Dear Fellow Draper Citizens,
I want to set the record straight regarding the potential women’s homeless resource center that Salt Lake County briefly considered locating in Draper, but ultimately decided to locate elsewhere. I also want to apologize to those who felt they weren’t given an adequate opportunity to learn what this facility would mean in our community and to weigh the possible risks.
I was saddened watching the homeless site selection process unfold in the news, seeing every single city and elected official oppose every proposed site. I was moved by the plight of the homeless, especially the women and innocent children suffering daily. I felt compelled to act, and was confident that the people of Draper would feel the same compassion I did.
An expedited process with a very short timeline had been put in place by the state, and Mayor McAdams was nearly out of time when I attempted to offer a low-impact location and, at the same time, inject positive leadership into this difficult conversation. In fact, prior to my offer, the county already had an offer from a property owner to sell the county land for a potential site in Draper very near a residential neighborhood. This would not have been ideal.
In Draper, as in every other potential site location, there was an educational open house for residents to learn about what might be proposed and to have discussions with community leaders. The problem was that in Draper, what started out as an open house to gather information turned into something far different when some who opposed the center moved the meeting to the auditorium and turned it into open mic night.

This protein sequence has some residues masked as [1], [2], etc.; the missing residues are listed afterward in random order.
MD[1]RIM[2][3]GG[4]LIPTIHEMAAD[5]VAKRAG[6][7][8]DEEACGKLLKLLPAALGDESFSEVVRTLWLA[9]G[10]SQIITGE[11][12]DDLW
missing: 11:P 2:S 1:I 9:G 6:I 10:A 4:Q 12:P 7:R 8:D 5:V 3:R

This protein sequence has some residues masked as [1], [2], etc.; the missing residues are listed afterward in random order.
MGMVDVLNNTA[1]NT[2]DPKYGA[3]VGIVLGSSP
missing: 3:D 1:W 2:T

As we attempted to share our thoughts and explain the process, Mayor McAdams and I were drowned out by anger and accusations. Much of it came from those who had been misinformed and were convinced that I would personally benefit financially from this arrangement. Many who came to gather information left in fear of the angry mob. After listening to every single person who wanted to speak over a 4 ½ hour period, I agreed to withdraw my support for the center.
For those who are concerned that adequate process was not followed, please know that I am sorry the idea came to me so close to the county’s deadline for site selection. Please also know that Draper was subject to the same process as other communities:
- Potential site/sites were proposed.
- An open-house was held to disseminate information and engage members of the public.
- The county selected final sites.
For those who believe the lies that I had something to gain, either financially or politically, from this offer, please know:
- I do not own any property near the proposed sites or along the UTA right of way. The only real property I own is my home.
- I was not offered any money or other enticement for taking this position.
- My volunteer service on UTA’s Board, as appointed by my fellow mayors from the various cities in Salt Lake County, is not a paid or executive position (I receive $50 per meeting). The location of a 200-bed women’s shelter would have had zero influence on the building of a half billion dollar light rail line that is probably more than a decade away.
The outpouring of love and support from friends, neighbors, family, city staff and citizens—many whom have offered sincere apologies to me for what took place that night—is proof that my assessment of the citizens of Draper as kind and generous is correct. I love this community, and I know personally of the goodness of so many of you as I’ve witnessed your acts of service and sacrifice to your neighbors and community over many years. I am proud to live and serve in Draper.
Thank you for listening.
Mayor Troy Walker